E-ISSN 1858-8360 | ISSN 0256-4408
 

Short Communication 


SUDANESE JOURNAL OF PAEDIATRICS

2023; Vol 23, Issue No. 2

HISTORICAL PERSPECTIVES

The story of the Sudanese conjoined twins, Hassan and Hussein

Yousif Eshag Omer Elhaj (1)

(1) Chairman Academic Activities Committee, Council of Paediatrics and Child Health, Sudan Medical Specialization Board, Khartoum, Sudan

Correspondence to:

Yousif Eshag Omer Elhaj

Chairman Academic Activities Committee, Council of Paediatrics and Child Health, Sudan Medical Specialization Board, Khartoum, Sudan.

Email: elhagy1952 [at] gmail.com

Received: 23 December 2020 | Accepted: 24 December 2023

How to cite this article:

Elhaj YEO. The story of the Sudanese conjoined twins, Hassan and Hussein. Sudan J Paediatr. 2023;23(2):248–251.

https://doi.org/10.24911/SJP.106-1703364387


Conjoined twins have fascinated people for centuries and their surgical separation constitutes one of the most unique and rewarding experiences [15]. It is a very rare phenomenon that is estimated to occur between one in 50,000 births to 190,000 births. The incidence is said to be higher in Asia and Africa and it affects girls more at a ratio of 3:1. About half are stillborn and about a third die within 24 hours.

The story of Hassan and Hussein, also known as the ‘Siamese Sudanese twins,’ born August 21st 1986 is one of triumph as it demonstrates the generosity of humanity and the miracle of modern medicine. This article will outline their story.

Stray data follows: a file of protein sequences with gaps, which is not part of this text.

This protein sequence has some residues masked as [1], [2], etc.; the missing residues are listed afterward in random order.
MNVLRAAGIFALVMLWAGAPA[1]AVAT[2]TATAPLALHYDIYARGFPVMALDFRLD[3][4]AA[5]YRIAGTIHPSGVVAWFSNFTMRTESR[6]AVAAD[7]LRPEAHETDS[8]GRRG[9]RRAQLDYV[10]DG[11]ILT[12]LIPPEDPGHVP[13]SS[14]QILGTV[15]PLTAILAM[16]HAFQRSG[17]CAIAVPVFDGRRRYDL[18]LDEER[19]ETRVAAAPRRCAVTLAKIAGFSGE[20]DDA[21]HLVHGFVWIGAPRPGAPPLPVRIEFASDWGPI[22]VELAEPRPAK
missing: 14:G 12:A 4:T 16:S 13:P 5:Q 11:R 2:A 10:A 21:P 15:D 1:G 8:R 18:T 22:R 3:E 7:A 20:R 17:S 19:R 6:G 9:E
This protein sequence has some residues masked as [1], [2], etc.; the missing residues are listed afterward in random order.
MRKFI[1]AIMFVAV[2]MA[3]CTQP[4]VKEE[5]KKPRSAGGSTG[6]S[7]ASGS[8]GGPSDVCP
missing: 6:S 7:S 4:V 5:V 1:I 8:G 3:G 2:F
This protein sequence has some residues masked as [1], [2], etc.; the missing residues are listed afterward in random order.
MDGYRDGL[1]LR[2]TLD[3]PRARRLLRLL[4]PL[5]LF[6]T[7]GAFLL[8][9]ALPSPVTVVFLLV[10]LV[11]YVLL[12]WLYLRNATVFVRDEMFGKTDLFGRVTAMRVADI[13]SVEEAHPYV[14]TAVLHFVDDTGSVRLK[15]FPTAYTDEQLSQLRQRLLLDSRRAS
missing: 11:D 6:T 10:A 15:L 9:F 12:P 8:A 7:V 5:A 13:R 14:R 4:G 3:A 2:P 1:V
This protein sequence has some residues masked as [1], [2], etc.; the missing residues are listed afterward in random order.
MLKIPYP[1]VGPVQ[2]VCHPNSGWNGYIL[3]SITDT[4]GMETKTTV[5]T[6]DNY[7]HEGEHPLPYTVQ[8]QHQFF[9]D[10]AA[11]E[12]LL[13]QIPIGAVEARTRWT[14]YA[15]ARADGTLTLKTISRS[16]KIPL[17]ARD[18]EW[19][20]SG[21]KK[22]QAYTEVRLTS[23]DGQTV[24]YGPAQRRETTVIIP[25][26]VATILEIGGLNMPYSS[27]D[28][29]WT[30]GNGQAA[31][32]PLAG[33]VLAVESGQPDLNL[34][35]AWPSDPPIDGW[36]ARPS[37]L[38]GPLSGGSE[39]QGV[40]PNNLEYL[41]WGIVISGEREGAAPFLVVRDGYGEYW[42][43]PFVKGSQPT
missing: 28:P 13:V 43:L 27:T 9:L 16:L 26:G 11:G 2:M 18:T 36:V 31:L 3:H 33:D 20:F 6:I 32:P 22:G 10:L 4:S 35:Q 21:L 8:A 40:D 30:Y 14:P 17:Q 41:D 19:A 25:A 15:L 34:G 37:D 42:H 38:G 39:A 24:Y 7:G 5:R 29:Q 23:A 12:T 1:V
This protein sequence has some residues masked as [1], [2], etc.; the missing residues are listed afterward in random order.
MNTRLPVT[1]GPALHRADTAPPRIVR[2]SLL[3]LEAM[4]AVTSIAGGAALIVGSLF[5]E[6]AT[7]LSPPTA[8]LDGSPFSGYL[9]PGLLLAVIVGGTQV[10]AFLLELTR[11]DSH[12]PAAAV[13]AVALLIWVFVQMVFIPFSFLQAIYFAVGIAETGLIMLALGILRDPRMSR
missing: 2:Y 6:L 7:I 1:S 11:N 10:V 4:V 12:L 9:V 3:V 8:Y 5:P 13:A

Fayza and Mohammed Salih were teachers who lived in Kosti, a town on the White Nile, 259 km south of Sudan’s capital Khartoum, with their three healthy children. Apart from a large abdomen, there was nothing unusual about Fayza’s 4th pregnancy. Like most women in her situation at the time, there was no expectation for any prenatal imaging so she did not see any reason to do so.

Labour began at term and Fayza was assisted by the local midwife who came to the house. It was immediately apparent that this was far from a normal pregnancy as it was the breech presentation. As the labour became too prolonged, Dr. Maawia Elsadig Hummeida, obstetrician, was consulted at the local hospital in Kosti. The first baby emerged as a footling breech presentation. Fayza, who was now haemorrhaging, needed an emergency caesarean section. She was transferred to Rabak hospital, about one hour away, since the operating room in Kosti was not equipped to deal with the complexity of the case, and was closed for sterilization that day.